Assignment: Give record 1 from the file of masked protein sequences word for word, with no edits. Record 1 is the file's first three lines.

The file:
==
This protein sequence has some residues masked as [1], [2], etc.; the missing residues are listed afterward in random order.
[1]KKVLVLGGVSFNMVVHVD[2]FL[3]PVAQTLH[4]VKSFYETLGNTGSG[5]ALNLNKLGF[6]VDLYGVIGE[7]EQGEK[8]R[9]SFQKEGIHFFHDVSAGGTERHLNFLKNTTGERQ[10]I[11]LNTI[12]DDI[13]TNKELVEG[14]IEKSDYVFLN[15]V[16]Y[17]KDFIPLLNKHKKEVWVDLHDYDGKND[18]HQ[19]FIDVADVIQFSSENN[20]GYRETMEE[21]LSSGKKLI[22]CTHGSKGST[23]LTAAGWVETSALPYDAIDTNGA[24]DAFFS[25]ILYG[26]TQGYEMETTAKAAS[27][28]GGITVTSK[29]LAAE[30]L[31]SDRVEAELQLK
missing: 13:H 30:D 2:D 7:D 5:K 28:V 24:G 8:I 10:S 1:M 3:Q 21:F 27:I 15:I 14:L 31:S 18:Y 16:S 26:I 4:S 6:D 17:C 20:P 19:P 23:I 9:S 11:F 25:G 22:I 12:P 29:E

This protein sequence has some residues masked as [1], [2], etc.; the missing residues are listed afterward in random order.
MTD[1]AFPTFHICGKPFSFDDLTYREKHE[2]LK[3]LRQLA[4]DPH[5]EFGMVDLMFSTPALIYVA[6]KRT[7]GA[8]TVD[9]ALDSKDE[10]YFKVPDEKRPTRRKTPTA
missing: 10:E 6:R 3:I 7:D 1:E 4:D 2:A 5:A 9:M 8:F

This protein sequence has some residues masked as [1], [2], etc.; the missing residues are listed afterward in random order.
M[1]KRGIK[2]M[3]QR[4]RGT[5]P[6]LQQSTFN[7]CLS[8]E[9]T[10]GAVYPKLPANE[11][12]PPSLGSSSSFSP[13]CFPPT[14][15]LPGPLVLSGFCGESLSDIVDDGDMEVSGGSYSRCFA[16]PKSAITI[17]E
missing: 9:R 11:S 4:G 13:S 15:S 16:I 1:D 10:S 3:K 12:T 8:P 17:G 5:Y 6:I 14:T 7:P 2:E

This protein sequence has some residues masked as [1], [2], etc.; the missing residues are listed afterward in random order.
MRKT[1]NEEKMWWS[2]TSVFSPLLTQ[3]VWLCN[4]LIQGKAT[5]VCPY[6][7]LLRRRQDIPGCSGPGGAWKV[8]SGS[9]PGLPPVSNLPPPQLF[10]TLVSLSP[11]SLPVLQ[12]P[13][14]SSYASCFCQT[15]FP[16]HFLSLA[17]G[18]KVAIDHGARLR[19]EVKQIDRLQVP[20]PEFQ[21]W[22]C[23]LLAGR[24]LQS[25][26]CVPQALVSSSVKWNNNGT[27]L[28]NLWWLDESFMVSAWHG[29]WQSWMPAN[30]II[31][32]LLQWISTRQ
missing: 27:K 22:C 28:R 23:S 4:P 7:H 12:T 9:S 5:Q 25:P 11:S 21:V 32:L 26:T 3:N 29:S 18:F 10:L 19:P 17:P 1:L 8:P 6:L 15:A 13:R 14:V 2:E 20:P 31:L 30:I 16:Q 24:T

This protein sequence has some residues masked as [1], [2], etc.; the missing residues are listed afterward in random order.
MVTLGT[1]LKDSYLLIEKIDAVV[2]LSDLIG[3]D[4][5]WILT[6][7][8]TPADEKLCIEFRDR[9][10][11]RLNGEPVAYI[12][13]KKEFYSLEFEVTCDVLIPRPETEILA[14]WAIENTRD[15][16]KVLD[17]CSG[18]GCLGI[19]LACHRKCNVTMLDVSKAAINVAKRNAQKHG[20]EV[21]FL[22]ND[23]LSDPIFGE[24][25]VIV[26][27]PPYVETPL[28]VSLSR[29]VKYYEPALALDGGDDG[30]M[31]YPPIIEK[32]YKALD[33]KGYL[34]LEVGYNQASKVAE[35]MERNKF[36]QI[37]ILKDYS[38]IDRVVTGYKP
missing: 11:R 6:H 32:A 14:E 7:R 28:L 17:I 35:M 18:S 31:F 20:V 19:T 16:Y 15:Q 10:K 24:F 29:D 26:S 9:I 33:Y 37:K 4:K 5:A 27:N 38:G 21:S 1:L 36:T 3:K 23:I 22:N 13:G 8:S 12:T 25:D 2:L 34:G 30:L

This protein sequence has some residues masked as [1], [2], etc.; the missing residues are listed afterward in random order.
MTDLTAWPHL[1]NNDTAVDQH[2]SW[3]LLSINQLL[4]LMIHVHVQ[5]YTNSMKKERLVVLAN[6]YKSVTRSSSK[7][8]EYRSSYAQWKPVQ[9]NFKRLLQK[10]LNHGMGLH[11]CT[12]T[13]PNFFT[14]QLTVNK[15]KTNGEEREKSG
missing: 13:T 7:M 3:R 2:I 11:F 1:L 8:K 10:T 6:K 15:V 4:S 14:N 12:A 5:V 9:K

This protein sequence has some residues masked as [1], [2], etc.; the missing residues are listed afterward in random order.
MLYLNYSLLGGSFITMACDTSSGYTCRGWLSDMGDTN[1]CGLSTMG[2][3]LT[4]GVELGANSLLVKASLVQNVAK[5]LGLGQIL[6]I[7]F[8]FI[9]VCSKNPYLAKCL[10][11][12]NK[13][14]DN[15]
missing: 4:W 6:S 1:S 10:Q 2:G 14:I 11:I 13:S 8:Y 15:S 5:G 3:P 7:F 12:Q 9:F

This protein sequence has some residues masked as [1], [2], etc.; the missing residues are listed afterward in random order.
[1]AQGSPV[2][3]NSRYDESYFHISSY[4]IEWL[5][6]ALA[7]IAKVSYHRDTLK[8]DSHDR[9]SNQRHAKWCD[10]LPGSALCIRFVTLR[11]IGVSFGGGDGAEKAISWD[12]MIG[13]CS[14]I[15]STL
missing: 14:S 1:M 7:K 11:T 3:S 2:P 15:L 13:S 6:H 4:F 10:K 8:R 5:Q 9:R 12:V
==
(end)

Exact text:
This protein sequence has some residues masked as [1], [2], etc.; the missing residues are listed afterward in random order.
[1]KKVLVLGGVSFNMVVHVD[2]FL[3]PVAQTLH[4]VKSFYETLGNTGSG[5]ALNLNKLGF[6]VDLYGVIGE[7]EQGEK[8]R[9]SFQKEGIHFFHDVSAGGTERHLNFLKNTTGERQ[10]I[11]LNTI[12]DDI[13]TNKELVEG[14]IEKSDYVFLN[15]V[16]Y[17]KDFIPLLNKHKKEVWVDLHDYDGKND[18]HQ[19]FIDVADVIQFSSENN[20]GYRETMEE[21]LSSGKKLI[22]CTHGSKGST[23]LTAAGWVETSALPYDAIDTNGA[24]DAFFS[25]ILYG[26]TQGYEMETTAKAAS[27][28]GGITVTSK[29]LAAE[30]L[31]SDRVEAELQLK
missing: 13:H 30:D 2:D 7:D 5:K 28:V 24:G 8:I 10:S 1:M 3:Q 21:F 27:I 15:I 14:L 31:S 18:Y 16:S 26:I 4:S 6:D 17:C 20:P 19:P 23:I 9:S 11:F 25:G 22:I 12:P 29:E